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Ken Lord

Ken Lord A Registered Professional Archeologist since 2001, Ken Lord is an alumnus of the University of Pittsburgh with a bachelor's degree in Anthropology and a doctorate in Archeology with an emphasis in cultural ecology in the University of Texas, Austin.

35 years as a professional archaeologist hasn't stopped Ken from doing good work as an environmental activist. He has managed environmental resources groups for several privately-held environmental consulting firms in western United States. He has been involved in the planning, surveying, excavating and analyzing of archeological projects in 13 U.S. States as well as in Puerto Rico and Honduras.

His love for historic relevance can be seen with his interests in cultural resource management, southwestern archaeology, and environmental reconstruction for archaeological remains, prehistoric rock art, and consultation with Native American Groups.

Recent Posts

Protected Areas as Mirrors of Sustainable Development

Posted by Ken Lord on Jan 24, 2014 8:33:00 AM


About a year ago I wrote a blog entitled “American Antiquities Act of 1906 and the Legacy of Theodore Roosevelt”. In the entry, I wrote about former US President, Theordore Roosevelt, and his ranch in North Dakota and how it might have sparked his desire to preserve the cultural heritage of America and the Native Americans that were in the surrounding area. It also gave him “a great understanding of the environment with wildlife, plants and water all interacting with the needs of mankind.” That blog spoke of the irony of the legacy of Roosevelt’s ranch house as it is now being threatened by the booming oil and gas industry in North Dakota. The integration of the needs of a pristine environment with the demands of modern society for land, water and energy are coming into conflict in an area where the beginnings of preservation ethic in this country began.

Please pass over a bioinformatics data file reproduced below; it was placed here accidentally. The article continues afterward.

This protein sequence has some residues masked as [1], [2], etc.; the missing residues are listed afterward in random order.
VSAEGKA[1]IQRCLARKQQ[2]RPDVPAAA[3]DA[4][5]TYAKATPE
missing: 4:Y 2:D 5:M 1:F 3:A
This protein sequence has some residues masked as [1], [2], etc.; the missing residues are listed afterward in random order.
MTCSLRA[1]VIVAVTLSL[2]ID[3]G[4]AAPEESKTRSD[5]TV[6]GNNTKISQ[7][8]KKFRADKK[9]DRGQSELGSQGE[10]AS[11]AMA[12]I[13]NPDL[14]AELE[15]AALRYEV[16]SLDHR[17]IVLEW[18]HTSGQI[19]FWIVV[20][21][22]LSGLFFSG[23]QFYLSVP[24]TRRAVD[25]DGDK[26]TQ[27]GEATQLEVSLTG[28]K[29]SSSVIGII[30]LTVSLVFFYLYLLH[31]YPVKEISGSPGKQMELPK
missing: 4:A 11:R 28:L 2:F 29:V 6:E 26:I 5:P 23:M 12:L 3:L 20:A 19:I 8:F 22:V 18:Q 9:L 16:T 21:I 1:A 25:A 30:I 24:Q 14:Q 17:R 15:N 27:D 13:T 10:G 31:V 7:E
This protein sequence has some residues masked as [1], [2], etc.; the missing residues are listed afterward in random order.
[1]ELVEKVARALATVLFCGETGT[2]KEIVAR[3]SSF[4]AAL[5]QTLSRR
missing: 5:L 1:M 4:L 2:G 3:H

A Personal Journey from Archaeology to Cultural Resources Management

Posted by Ken Lord on Aug 21, 2013 8:59:00 AM


I recently read an article in The SAA Archaeological Record entitled, “I Love Archaeology Because . . .” The 19 page article highlighted the perspective of 21 people, and why they find the study of archaeology fascinating. The interviewees ranged from retired archaeology professors, to professional cultural resource management professionals, to High School students.  Although their reasons varied based on their experiences and expectations, their responses got me thinking of why I love archaeology, and how my view of it has changed over time.

CEQA and Paleontological Assessments

Posted by Ken Lord on Jun 13, 2013 7:46:00 AM


 Paleontological finds (dinosaurs, sabertooth cats, mammoth and mastodon) regularly make the news across the country when discovered.  Many are fascinated by the large “scary” creatures of Jurassic Park fame and other movies where these large creatures “feast” on people.  Paleontology certainly varies from area to area on what is found and there are specialists in every imaginable kind of fossil.

A Global Perspective on Sustainability Initiatives – Part 2

Posted by Ken Lord on Apr 9, 2013 5:00:00 AM


For sustainability to happen in the modern sense of the world, the idea of cultural distinctions to maintain their ideas must shift to a world-wide view.Think globally – act globally may have to be the new norm.In the United States, our collective actions within society have an impact on the entire world system.

A Global Perspective on Sustainability Initiatives-Part One

Posted by Ken Lord on Apr 4, 2013 8:30:00 AM


Cultural Resources Preservation and Modern Society – A Refrain

Posted by Ken Lord on Feb 5, 2013 6:30:00 AM


American Antiquities Act of 1906 and the Legacy of Theodore Roosevelt

Posted by Ken Lord on Nov 30, 2012 8:34:00 AM


Cultural Resources Preservation and Modern Society

Posted by Ken Lord on Aug 28, 2012 7:49:00 AM


What was the beginning of cultural resources preservation in the modern world? I don’t think it was Joni Mitchell’s Big Yellow Taxi in 1970 when she aptly sang “They paved paradise and put up a parking lot, with a pink hotel, a boutique and a swinging hot spot.”  But maybe it is the next lyric where she sings  “Don't it always seem to go that you don't know what you've got till it's gone; they paved paradise and put up a parking lot”.  The idea of preservation of course didn’t begin there but it certainly brought into perspective that you need to recognize what you have and what you hold dear before it is all gone.